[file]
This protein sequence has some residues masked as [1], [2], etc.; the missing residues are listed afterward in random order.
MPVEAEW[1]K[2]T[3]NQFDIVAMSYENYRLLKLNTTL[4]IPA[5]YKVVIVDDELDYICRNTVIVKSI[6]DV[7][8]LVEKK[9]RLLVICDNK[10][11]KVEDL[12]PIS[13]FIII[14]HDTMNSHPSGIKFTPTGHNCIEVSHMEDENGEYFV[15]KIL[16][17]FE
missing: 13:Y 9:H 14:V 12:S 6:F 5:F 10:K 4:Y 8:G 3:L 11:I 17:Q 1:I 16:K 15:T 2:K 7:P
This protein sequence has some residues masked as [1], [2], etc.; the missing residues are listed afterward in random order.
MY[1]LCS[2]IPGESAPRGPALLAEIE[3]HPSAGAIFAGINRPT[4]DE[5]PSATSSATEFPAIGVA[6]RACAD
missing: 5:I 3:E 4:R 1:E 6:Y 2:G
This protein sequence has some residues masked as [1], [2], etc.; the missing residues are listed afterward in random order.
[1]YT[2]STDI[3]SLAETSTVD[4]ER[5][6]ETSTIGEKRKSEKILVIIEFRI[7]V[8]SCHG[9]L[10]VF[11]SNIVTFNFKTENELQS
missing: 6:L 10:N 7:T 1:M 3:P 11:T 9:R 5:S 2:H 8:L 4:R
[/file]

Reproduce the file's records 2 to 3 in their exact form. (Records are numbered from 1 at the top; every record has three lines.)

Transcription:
This protein sequence has some residues masked as [1], [2], etc.; the missing residues are listed afterward in random order.
MY[1]LCS[2]IPGESAPRGPALLAEIE[3]HPSAGAIFAGINRPT[4]DE[5]PSATSSATEFPAIGVA[6]RACAD
missing: 5:I 3:E 4:R 1:E 6:Y 2:G
This protein sequence has some residues masked as [1], [2], etc.; the missing residues are listed afterward in random order.
[1]YT[2]STDI[3]SLAETSTVD[4]ER[5][6]ETSTIGEKRKSEKILVIIEFRI[7]V[8]SCHG[9]L[10]VF[11]SNIVTFNFKTENELQS
missing: 6:L 10:N 7:T 1:M 3:P 11:T 9:R 5:S 2:H 8:L 4:R